Archived—Telesat Canada

Telesat Canada
1601 Telesat Court
Gloucester, Ontario
KlB 5P4

November 9, 1998

Via Courier

Mr. Ronald Amero, P.Eng.
Director, Space and International Regulatory Activity
Radiocommunication and Broadcasting Regulatory Branch
Industry Canada
300 Slater Street
Ottawa ON KlA 0C8

Dear Ron:

Re: Canada Gazette Notice No. DGTP-1-98 Proposed Amendment to the Policy for the Provision of Mobile Satellite Services

Telesat Canada and TMI Communications and Company, Limited Partnership, (collectively, "the Companies") are pleased to submit these joint comments in response to the above-referenced Canada Gazette Notice published on October 10, 1998, concerning proposed revisions to the Radiocommunication Regulations. These revisions relate to the eligibility of foreign service providers to offer mobile and fixed satellite service. The Companies applaud the Department's attempts to implement all of Canada's commitments to the WTO Agreement on basic telecommunications services in a prompt and efficient manner. Proceeding in this manner provides clarity for all service providers and facility operators affected by the policy and ensures Canadian customers will have timely access to competitive choices.

With the present Gazette Notice, the Department has put forth amendments to the Regulations that would allow a service provider that is not Canadian-owned and controlled to be eligible to hold an earth station licence in the fixed satellite service and the mobile satellite service. In the Regulatory Impact Analysis Statement associated with the proposed amendments, the Department indicates that there is no alternative to the amendments as it is "an enabling regulation required to meet Canada's trade commitments". As will be described below, however, the amendments appear to go beyond what is required by Canada's trade commitments under the WTO Agreement.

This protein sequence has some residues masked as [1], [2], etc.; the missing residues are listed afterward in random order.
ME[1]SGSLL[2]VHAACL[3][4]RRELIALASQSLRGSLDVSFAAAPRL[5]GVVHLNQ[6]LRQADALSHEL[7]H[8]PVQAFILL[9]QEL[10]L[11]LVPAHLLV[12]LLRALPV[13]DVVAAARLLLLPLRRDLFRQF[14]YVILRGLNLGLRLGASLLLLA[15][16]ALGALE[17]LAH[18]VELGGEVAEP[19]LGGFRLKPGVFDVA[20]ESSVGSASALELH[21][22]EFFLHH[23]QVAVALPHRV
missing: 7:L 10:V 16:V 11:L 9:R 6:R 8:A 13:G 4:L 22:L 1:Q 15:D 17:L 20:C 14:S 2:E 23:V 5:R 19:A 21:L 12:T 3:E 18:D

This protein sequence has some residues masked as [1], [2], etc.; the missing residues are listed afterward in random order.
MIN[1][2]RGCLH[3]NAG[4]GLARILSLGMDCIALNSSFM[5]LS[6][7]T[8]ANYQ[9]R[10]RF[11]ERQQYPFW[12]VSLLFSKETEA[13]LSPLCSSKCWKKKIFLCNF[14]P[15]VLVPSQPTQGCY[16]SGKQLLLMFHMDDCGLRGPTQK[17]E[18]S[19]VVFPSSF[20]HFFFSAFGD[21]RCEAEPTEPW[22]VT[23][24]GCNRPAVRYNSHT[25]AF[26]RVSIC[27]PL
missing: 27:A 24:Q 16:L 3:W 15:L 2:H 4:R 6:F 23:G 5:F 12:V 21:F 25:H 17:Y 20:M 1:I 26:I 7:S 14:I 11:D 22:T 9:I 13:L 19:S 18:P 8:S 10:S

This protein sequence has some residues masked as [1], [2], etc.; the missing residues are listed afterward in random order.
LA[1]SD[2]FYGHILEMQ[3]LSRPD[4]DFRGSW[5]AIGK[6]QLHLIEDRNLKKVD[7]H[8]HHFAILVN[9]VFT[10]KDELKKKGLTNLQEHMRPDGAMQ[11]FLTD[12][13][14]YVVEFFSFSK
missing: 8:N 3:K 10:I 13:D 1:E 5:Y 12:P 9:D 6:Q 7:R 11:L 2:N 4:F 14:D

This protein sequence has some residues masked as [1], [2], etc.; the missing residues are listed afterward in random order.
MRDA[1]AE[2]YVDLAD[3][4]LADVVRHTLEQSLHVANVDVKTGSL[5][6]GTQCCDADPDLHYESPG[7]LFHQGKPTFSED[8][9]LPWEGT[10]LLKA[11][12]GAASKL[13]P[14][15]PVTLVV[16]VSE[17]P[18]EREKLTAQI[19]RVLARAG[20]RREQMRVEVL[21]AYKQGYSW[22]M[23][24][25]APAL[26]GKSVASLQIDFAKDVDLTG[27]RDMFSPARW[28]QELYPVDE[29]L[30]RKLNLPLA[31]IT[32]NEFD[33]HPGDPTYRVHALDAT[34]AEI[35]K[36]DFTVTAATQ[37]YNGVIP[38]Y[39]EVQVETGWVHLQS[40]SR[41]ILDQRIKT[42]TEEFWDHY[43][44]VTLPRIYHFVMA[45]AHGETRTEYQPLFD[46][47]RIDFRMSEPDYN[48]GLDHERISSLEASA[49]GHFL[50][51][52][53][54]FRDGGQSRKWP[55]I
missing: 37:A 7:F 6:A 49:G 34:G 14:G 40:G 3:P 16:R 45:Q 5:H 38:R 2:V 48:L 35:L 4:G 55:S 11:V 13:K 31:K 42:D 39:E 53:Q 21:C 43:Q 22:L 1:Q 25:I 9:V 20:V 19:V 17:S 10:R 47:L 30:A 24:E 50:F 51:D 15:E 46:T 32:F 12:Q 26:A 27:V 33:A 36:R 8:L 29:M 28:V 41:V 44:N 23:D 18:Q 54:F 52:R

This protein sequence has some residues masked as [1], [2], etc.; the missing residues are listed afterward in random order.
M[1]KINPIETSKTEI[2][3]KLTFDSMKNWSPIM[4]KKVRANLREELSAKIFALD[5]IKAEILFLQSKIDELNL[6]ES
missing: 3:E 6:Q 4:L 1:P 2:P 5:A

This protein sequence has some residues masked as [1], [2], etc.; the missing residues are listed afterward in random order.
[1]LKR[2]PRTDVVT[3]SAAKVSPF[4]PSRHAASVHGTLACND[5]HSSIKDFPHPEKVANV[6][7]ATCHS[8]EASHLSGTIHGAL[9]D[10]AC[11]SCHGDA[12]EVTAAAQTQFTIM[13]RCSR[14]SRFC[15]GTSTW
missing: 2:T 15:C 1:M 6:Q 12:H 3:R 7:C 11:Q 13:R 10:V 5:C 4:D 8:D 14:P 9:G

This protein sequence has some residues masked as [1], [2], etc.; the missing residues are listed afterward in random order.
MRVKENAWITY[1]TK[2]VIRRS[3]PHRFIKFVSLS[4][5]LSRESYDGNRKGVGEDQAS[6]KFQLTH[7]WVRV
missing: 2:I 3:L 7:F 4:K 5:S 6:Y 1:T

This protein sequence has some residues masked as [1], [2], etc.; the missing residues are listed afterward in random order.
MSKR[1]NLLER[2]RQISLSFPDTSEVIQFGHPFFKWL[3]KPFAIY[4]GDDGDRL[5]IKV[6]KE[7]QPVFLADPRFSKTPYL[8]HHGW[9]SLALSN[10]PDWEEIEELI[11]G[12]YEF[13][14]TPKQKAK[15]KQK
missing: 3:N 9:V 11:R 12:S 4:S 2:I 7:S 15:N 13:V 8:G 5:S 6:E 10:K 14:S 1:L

The resolve demonstrated by the Government of Canada to meet its commitments, as well as that reflected in the CRTC's recent decision relating to the liberalization of switched hubbing of Canadian international services through other countries, appears to contrast sharply with the situation in the United States, where Telesat's and TMI's efforts to gain access to U.S. market liberalization commitment have to date been largely frustrated by time-consuming, costly and burdensome procedural wrangling. Not only are Telesat and TMI adversely impacted by such needless delays, but also potential North American customers are being denied the benefits of competitive choice.

In light of the speed with which Industry Canada is moving to open the Canadian market, the Companies note that the Department has not indicated what procedures it intends to follow to solicit public input concerning applications by service providers. Telesat and TMI would suggest that the Department consider issuing some form of Public Notice in instances where an earth station licensing application involves new service applications or raises other potentially significant public policy concerns (e.g., anti competitive concerns). In such instances, public comment would be prudent to better ensure that all such issues are clearly identified and fully considered.

It is noted that the Department's proposed further liberalization of the earth station licensing regime as it applies to mobile satellite service is not expressly contemplated under Canada's WTO commitment. In particular, the language of Canada's Schedule of Specific Commitments refers only to "Canadian service providers" being allowed to access Canadian or foreign owned mobile satellite systems. The proposed regulations would remove this foreign ownership restriction. While the Companies do not oppose the proposed amendment as it relates to this service, it is to be hoped that these prompt and efficient market liberalizing commitments will be mirrored in other jurisdictions where Canadian entities may have an interest in offering service.

Telesat and TMI would again like to thank the Department for encouraging public comment on these important matters. Should the Department require any further assistance in its deliberations on these matters, the Companies would be pleased to respond in any way that they can.


Paul D. Bush
Vice President – Corporate Development, Telesat Canada
Vice President – Engineering, TMI Communications

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